UNG hosts science education conference
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The University of North Georgia (UNG) College of Education with support from the College of Science & Mathematics co-hosted the annual Georgia Science Teachers Association (GSTA) District 2 and District 12 Conference, also known as the Experiential Learning and Inquiry for Physical Science Educators (E.L.I.P.S.E.) Conference.
Held on Jan. 28 on UNG’s Gainesville Campus, the event was open to the public and had more than 50 participants. The E.L.I.P.S.E. committee used the event to build a pipeline of educators working together, building relationships, and exchanging information.
“The biggest significance of this conference is that science happens in the real world. We have to be emotionally open and prepared to learn. We have to make a meaningful connection,” Dr. David Osmond, UNG associate professor of science education and E.L.I.P.S.E. committee member, said. “I saw my students learn how other educators demonstrate their flexibility in facilitating a lot of activities. Things don’t always work right, and I hope that they see what it looks like from people who have teaching experience.”
For 36 years, E.L.I.P.S.E. committee member Frank Lock taught high school chemistry and physics. After attending the 2014 GSTA conference and noticing a low number of north Georgia educators, Lock contacted UNG faculty member Dr. JB Sharma to arrange a science teachers conference at UNG’s Gainesville Campus. Dr. Sharma, now an emeritus professor, was strategic in arranging the first E.L.I.P.S.E. Conference, and the conferences that followed it.
“Since I retired in 2009, I have remained active doing outreach to students and teachers, and attending science teacher conferences,” Lock said. “The conference has provided excellent professional development for science teachers in the north Georgia region, with about 400 teachers participating since it began.”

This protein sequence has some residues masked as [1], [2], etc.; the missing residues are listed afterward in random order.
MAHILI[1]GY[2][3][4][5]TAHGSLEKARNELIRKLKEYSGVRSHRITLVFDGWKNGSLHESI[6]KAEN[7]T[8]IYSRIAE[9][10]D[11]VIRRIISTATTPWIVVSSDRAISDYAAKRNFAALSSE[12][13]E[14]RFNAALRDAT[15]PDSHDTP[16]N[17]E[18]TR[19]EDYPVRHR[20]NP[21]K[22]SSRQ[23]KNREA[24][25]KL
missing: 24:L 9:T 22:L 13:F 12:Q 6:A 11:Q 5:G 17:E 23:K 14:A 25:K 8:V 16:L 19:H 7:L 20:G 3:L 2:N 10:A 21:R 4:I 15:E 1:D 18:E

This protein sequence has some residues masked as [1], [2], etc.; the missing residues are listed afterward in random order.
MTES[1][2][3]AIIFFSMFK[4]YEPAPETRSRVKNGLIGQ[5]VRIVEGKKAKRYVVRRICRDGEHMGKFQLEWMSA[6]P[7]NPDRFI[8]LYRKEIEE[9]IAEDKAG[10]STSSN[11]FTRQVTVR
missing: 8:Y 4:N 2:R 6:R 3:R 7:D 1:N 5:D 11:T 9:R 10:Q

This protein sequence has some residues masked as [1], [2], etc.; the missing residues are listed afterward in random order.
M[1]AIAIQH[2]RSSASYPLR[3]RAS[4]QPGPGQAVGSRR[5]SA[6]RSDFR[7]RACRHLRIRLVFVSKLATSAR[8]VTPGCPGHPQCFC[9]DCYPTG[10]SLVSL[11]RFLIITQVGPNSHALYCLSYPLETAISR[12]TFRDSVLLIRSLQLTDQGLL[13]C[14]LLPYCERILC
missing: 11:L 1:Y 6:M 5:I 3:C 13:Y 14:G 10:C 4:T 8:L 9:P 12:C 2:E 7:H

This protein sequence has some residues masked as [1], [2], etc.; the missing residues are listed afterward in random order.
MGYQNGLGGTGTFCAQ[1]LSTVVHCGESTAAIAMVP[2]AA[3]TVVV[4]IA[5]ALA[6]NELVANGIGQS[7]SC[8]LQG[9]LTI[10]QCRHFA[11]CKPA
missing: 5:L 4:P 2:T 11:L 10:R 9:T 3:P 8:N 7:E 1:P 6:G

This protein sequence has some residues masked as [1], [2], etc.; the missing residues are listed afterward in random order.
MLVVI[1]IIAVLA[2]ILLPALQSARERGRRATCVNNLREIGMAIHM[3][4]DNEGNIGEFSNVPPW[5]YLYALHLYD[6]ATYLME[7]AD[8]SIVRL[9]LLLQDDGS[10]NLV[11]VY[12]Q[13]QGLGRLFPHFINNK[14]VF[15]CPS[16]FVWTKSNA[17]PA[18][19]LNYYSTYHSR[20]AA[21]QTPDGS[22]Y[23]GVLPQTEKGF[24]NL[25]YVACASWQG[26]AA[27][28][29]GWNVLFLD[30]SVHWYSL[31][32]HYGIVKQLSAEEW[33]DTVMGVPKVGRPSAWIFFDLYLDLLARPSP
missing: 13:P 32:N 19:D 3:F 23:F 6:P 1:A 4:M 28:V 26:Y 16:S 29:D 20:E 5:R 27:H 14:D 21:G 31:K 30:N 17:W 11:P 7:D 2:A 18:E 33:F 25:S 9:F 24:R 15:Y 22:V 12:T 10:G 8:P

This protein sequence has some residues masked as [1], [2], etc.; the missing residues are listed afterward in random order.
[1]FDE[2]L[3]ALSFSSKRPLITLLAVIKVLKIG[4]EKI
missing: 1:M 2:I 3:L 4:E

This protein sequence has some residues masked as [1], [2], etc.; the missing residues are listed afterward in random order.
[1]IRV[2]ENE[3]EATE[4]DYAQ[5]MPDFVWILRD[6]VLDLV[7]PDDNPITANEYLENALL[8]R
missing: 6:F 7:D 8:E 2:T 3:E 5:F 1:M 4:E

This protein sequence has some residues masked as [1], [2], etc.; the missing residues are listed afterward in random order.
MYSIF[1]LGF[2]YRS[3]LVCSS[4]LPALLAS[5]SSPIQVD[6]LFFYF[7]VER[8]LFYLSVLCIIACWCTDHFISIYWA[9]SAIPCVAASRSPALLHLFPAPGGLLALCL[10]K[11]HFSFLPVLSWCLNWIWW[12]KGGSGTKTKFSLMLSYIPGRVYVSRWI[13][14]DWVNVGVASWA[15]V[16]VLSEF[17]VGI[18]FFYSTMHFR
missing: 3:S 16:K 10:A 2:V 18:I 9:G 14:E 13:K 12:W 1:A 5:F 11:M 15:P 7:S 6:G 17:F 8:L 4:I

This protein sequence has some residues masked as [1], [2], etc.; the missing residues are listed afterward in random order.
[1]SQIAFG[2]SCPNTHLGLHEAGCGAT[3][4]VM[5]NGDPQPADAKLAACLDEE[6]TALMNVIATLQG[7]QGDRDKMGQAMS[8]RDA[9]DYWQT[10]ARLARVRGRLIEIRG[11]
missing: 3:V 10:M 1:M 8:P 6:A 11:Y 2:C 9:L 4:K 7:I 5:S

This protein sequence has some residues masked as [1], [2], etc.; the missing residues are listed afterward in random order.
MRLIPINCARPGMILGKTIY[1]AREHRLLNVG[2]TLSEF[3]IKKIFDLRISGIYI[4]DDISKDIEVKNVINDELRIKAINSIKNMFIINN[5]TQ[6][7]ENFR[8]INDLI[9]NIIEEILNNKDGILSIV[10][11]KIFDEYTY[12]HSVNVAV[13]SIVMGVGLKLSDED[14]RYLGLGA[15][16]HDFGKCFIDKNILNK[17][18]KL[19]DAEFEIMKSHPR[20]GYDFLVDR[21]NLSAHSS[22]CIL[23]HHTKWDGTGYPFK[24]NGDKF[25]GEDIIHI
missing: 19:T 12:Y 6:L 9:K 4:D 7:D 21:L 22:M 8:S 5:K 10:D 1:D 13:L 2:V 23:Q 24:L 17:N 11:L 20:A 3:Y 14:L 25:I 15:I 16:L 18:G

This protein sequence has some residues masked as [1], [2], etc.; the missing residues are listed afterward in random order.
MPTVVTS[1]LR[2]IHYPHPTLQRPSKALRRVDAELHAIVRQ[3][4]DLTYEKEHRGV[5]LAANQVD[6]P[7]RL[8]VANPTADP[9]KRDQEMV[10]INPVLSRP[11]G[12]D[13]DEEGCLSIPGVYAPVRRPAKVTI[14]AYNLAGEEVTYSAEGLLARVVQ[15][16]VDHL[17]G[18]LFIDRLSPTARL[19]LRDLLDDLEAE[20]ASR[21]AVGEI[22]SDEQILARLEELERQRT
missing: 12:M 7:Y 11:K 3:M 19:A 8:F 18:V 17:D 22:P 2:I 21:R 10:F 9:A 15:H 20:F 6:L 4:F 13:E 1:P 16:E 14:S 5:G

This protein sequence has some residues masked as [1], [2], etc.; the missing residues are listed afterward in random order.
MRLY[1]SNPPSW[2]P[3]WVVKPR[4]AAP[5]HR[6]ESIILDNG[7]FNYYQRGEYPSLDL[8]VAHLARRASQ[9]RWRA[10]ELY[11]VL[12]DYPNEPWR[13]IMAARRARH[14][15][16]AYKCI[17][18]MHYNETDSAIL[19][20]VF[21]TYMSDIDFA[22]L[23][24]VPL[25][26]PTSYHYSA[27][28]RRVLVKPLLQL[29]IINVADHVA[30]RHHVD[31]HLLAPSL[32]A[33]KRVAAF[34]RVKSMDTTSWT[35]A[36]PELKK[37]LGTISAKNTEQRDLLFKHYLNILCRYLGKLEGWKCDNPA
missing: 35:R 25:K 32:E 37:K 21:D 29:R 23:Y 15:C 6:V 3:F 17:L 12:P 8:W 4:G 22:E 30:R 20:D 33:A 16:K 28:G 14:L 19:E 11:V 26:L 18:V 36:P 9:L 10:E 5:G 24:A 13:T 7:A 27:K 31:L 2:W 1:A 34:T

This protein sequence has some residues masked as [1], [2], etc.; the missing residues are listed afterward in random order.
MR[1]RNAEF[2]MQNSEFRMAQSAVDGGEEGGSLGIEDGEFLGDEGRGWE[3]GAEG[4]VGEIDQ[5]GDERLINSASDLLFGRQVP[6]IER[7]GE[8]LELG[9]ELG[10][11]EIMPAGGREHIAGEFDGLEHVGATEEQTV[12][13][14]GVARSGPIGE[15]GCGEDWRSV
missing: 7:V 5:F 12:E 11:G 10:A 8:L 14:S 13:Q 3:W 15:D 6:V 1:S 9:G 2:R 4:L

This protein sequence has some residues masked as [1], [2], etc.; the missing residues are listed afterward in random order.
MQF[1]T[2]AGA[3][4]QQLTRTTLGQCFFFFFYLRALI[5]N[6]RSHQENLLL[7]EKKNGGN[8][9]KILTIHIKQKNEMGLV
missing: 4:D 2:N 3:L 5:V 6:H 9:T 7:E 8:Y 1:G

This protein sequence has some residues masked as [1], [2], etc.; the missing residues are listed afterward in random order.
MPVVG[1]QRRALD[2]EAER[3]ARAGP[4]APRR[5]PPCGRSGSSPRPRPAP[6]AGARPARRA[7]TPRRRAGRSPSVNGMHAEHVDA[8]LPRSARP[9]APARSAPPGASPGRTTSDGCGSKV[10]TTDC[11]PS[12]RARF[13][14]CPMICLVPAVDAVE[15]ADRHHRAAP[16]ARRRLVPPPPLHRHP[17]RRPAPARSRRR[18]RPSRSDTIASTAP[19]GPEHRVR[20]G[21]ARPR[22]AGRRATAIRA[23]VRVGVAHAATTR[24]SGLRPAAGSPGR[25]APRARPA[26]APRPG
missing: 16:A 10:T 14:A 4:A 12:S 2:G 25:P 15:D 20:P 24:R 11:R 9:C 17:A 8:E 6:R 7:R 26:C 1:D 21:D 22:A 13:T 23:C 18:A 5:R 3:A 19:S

Now, the collaboration between UNG, Brenau University and the GSTA provided teachers in Northeast Georgia with current physical science teaching ideas. The conference fee ranged from $5 for students to $15 for the public, aiming to make it affordable for all, and was the result of sponsorship and fundraising efforts.
The biggest significance of this conference is that science happens in the real world. We have to be emotionally open and prepared to learn. We have to make a meaningful connection.
Dr. David Osmond
UNG associate professor of science education, E.L.I.P.S.E. committee member
The event’s participants were able to participate in hands-on activities and breakout sessions, plus hear from Dr. Misty Bentz, a Georgia State University professor of physics and astronomy who served as the conference keynote speaker.
“Many educators do not have an opportunity to attend workshops like this at an affordable cost. Students majoring in education at both Brenau and UNG also gain ideas on how to incorporate science phenomena into the classroom. All educators need ideas to support the bright young minds of the children attending schools in our area,” Dr. Karen Henman, associate professor of science education at Brenau University, said.